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The Trump administration plans to only admit a maximum of 15,000 refugees this fiscal year, the State Department said in a release late Wednesday evening.
Why it matters: This is yet another record low refugee cap. Before leaving office, President Obama set the refugee limit at 110,000 for fiscal year 2017 — a number Trump has continued to slash throughout his presidency.
- The proposed cut "accounts for the massive backlog in asylum cases – now more than 1.1 million individuals – by prioritizing those who are already in the country seeking humanitarian protection," according to the release.
- "It also accounts for the arrival of refugees whose resettlement in the United States was delayed due to the COVID-19 pandemic."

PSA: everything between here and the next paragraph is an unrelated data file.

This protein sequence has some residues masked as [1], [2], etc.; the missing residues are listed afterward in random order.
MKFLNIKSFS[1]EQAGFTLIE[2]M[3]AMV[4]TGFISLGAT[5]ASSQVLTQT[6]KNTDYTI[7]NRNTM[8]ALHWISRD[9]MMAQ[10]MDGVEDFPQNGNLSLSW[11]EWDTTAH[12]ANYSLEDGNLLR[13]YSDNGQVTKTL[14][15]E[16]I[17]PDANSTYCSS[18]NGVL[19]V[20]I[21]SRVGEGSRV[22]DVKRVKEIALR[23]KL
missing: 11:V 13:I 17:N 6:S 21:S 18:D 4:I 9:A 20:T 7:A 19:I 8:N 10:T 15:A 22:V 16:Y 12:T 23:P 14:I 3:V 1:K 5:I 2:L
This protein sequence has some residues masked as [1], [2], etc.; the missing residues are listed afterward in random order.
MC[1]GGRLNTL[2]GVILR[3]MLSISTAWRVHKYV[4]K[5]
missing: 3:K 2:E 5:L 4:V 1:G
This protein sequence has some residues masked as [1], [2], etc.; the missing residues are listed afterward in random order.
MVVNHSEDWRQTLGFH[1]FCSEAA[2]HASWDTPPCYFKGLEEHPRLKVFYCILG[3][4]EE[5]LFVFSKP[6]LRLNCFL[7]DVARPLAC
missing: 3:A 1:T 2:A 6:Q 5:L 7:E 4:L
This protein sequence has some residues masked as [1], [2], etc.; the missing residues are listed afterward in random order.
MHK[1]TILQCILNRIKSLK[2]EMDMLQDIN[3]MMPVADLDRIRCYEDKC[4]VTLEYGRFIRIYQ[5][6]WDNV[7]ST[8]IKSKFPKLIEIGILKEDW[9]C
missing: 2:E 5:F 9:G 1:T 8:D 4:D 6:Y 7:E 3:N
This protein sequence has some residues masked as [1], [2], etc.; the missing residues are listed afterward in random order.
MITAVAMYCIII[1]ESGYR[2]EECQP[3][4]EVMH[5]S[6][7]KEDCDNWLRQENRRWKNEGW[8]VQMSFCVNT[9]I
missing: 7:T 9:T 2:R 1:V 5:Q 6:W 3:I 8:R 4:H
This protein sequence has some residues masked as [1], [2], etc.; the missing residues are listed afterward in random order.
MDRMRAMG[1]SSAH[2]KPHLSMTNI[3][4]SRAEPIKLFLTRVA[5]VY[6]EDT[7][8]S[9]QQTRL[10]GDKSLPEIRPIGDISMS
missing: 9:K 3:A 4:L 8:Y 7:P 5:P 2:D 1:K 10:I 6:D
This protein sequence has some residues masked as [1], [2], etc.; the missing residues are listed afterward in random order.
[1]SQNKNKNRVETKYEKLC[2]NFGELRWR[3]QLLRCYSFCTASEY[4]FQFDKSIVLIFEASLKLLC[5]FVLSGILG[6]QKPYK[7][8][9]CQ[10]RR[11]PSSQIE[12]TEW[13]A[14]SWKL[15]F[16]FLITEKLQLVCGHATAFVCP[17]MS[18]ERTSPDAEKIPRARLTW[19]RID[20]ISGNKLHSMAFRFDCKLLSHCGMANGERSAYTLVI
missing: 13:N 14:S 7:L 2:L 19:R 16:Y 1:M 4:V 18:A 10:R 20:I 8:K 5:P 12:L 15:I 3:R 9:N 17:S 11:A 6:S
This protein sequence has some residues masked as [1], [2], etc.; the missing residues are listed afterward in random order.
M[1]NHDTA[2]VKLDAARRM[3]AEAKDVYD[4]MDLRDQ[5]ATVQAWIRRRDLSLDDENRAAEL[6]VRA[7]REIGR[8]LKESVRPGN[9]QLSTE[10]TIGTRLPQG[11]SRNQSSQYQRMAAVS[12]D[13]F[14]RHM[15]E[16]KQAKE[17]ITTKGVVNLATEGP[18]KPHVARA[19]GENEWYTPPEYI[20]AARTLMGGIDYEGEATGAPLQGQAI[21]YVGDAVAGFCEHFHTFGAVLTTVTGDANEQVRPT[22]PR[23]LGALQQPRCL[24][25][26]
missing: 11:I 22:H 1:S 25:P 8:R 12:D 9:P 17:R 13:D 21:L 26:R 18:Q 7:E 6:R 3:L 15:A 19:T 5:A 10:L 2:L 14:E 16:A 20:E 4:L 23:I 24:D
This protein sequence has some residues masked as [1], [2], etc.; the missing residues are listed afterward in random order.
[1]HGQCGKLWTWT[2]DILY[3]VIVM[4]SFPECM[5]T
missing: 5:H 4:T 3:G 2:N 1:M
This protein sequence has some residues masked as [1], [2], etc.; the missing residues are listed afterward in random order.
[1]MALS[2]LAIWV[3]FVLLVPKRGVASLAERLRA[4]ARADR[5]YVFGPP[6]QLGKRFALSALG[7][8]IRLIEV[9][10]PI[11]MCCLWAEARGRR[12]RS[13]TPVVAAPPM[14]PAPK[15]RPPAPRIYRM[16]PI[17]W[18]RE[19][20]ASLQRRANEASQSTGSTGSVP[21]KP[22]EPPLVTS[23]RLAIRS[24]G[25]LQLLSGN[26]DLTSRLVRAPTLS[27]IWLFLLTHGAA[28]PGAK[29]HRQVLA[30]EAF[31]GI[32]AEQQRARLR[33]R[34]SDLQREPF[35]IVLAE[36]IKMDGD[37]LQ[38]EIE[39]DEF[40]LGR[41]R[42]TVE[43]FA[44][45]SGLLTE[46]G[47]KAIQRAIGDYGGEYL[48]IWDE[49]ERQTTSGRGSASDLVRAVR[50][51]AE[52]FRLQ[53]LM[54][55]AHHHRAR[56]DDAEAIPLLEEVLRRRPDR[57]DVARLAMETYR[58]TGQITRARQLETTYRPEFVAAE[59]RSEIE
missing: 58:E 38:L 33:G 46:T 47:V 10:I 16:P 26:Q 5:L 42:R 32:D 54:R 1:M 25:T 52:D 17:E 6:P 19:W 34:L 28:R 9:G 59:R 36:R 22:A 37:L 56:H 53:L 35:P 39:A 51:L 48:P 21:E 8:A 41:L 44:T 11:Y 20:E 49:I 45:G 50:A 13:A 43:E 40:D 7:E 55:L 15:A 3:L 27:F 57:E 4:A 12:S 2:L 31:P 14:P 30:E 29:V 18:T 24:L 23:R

- Meanwhile, 79.5 million people around the world were living forcibly displaced from their homes in 2019 — roughly 1% of the world's population, according to the United Nations.
Between the lines: The State Department says it expects 300,000 new refugees and asylum claims in FY 2021. Refugee resettlement and asylum are two separate programs for humanitarian immigrants hoping to immigrate to the U.S.
- The Trump administration has also made it more difficult to attain asylum. Denial rates for asylum seekers in immigration courts have risen from 55% in FY 2016 to 72% in FY 2020, according to Syracuse University's Transactional Records Access Clearinghouse.
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